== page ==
Software tools give public safety agencies a common view during emergencies

When a tornado struck in Kentucky two years ago, the Kentucky Department of Public Health's Preparedness Branch moved its crisis incident management software from test mode into production.


In this report:

Interoperable radios, satellite systems bring agencies closer to unified communications


The storm struck in February, a rare time for a tornado, and killed seven people.

The Preparedness Branch let the state’s emergency operations center use WebEOC, which provides access to real-time information for a common operating picture during an event or daily operations. “It makes sense for us,” said Drew Chandler, IT director and communications manager at Kentucky's Preparedness Branch. "If they are using what we are using, then we are in the loop all the time."

The state’s emergency operations manager decided that EOC staff members needed training at 10 p.m. on the night of the storm. By midnight, everyone could access WebEOC. Even Chandler’s backup person, who was scheduled to relieve him in the morning, was able to log in and view information from his La-Z-Boy armchair at home “as if he was sitting in the room with us,” he said.

After the 2001 terrorist attacks, the National Institute of Justice, the research arm of the Justice Department, conducted a survey on crisis incident management software and found only a handful of systems.

WebEOC, developed by ESi, was one of them. WebEOC's architecture uses Microsoft SQL Server as a database and Microsoft Internet Information Server as a Web server. Clients use Microsoft Internet Explorer. The software can be customized to meet the requirements of a jurisdiction, and any number of authorized users can log in to a jurisdiction's WebEOC platform.

WebEOC Mapper provides visualization technology, giving users the ability to view status board data in the context of other map data to achieve a common operating picture.

The Nuclear Regulatory Commission is using the tool to connect headquarters with regional emergency operations centers to get a common view of events, said Omar Khan, an IT specialist at NRC.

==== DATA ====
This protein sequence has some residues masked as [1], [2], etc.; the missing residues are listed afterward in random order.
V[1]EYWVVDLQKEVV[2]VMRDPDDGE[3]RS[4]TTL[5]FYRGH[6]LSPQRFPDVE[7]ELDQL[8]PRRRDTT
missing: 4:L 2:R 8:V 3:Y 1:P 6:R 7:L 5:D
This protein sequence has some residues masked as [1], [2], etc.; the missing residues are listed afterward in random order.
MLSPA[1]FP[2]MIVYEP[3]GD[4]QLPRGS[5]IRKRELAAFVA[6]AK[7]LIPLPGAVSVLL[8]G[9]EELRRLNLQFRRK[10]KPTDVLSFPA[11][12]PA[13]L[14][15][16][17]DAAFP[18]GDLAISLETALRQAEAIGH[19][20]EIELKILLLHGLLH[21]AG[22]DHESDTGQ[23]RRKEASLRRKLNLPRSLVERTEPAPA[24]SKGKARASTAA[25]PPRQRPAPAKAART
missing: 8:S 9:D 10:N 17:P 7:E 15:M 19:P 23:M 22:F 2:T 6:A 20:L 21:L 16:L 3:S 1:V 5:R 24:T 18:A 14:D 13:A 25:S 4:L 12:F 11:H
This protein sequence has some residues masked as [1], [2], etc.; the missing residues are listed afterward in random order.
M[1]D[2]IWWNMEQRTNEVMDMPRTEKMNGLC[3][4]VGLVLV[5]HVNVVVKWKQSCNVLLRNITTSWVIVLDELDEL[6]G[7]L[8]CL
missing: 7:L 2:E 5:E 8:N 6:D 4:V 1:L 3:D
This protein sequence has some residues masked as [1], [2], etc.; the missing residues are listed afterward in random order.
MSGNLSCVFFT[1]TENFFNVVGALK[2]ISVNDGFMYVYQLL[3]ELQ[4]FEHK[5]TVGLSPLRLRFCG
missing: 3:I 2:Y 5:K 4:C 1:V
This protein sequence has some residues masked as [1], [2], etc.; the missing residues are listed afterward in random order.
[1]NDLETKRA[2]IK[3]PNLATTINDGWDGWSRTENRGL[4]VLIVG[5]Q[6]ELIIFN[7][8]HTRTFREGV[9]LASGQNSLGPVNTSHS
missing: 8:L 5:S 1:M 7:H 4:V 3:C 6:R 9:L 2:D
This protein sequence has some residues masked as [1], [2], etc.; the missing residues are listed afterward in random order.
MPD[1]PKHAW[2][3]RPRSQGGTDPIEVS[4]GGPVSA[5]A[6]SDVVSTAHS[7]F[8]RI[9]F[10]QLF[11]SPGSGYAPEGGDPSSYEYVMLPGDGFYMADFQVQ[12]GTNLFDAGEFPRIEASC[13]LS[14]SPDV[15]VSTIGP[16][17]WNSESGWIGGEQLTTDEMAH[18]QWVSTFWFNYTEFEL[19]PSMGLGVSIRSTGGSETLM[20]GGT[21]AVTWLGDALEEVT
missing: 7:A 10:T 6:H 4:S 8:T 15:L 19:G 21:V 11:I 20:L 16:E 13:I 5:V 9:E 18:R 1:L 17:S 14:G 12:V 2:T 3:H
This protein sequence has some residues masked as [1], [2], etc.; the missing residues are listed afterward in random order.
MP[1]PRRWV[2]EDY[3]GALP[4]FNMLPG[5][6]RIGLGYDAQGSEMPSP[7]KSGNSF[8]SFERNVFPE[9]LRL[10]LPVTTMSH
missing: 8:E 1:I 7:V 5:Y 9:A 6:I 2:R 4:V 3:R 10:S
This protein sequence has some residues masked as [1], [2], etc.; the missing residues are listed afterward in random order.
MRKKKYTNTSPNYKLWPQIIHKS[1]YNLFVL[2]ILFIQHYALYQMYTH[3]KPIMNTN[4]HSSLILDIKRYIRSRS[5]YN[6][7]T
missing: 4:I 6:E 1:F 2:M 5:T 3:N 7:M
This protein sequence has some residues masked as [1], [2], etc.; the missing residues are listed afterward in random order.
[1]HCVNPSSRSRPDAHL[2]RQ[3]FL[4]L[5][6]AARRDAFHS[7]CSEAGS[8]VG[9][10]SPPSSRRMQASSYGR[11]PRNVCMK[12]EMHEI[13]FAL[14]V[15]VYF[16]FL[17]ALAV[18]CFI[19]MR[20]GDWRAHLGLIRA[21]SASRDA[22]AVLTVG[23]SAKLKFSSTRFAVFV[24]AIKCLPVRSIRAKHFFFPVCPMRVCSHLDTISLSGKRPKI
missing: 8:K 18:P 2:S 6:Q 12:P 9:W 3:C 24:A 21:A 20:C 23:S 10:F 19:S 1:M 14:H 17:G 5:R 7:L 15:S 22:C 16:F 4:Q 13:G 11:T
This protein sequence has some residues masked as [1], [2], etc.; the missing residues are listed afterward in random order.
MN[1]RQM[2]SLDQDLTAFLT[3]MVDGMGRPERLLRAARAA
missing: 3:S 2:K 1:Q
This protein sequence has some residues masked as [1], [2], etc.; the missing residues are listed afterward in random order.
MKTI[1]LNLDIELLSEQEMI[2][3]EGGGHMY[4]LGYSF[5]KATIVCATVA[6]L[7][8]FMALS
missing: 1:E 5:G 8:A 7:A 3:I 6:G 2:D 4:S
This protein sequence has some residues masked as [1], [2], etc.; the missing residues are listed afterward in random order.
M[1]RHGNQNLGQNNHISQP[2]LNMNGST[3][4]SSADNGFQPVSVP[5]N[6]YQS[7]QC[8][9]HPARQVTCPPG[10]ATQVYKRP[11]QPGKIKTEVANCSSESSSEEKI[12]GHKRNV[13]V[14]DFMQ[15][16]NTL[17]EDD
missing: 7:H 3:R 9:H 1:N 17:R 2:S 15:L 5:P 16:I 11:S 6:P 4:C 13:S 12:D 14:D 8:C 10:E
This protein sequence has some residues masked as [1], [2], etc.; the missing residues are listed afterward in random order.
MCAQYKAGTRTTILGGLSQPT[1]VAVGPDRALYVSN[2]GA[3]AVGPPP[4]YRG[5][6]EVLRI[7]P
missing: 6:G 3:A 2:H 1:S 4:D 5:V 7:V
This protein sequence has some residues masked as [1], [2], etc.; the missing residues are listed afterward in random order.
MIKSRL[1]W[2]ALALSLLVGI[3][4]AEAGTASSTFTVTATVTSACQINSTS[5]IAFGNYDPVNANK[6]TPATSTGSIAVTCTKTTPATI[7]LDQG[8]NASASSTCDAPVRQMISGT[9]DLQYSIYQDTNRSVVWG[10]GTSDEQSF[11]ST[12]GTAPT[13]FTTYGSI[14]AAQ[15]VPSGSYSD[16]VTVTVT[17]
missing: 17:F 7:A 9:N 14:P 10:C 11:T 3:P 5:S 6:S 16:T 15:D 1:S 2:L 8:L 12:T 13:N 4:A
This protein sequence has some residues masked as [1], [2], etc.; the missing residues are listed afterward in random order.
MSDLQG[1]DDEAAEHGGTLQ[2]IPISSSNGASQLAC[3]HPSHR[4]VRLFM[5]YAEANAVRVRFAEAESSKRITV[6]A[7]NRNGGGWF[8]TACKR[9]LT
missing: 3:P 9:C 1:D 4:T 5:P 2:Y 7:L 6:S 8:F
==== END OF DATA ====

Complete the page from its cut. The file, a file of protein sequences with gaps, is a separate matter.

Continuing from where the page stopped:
NRC deployed the software last year but just began installing ESi Web Fusion, which acts as a central communications hub to route messages between WebEOC servers and third-party systems. “With Web Fusion we can share information with sites without [having to] open up our network,” Khan said.

AT&T’s Network Discovery Recovery team, which recovers AT&T voice and data service network elements to an area affected by a disaster, uses WebEOC with its incident command solution to link with emergency management agencies throughout counties’ AT&T services, said Mark Francis, the company’s vice president of global network operations.

During a crisis, AT&T can see how the counties’ EOCs are handling the situation and vice versa — the EOCs can see what AT&T is doing to restore communications, he said.

“During a disaster, communications is key; losing that ability [means] there’s chaos,” he said.

To improve collaboration, Microsoft has teamed up with E*Sponder, whose software is built on Microsoft SharePoint, said Colin Nurse, chief technology officer at Microsoft’s state and local government unit. E*Sponder lets users store templates so their operations can improve every time they handle an event, whether planed or unplanned.

The E*Sponder alerts module lets agencies contact thousands of people simultaneously via pager, phone, e-mail or text message.

E*Sponder was used in Tampa, Fla., earlier this year for Super Bowl activities. The software connected on-site and remote authorities so they could remotely track all activities in real time, using maps, 3-D displays, two-way radio integration and immediate communication.

The jewel in the crown of E*Sponder is Microsoft Surface, Nurse said. The Surface device displayed a Virtual Earth map of the entire region, tracking events, incidents, resources and tasks in real time using its large display, multiuser, multitouch and interactive capabilities. Surface, designed like a tabletop, lets personnel use quick hand gestures to zoom in and display a 3-D image of Tampa, including detailed views of buildings and streets and real-time resource tracking.

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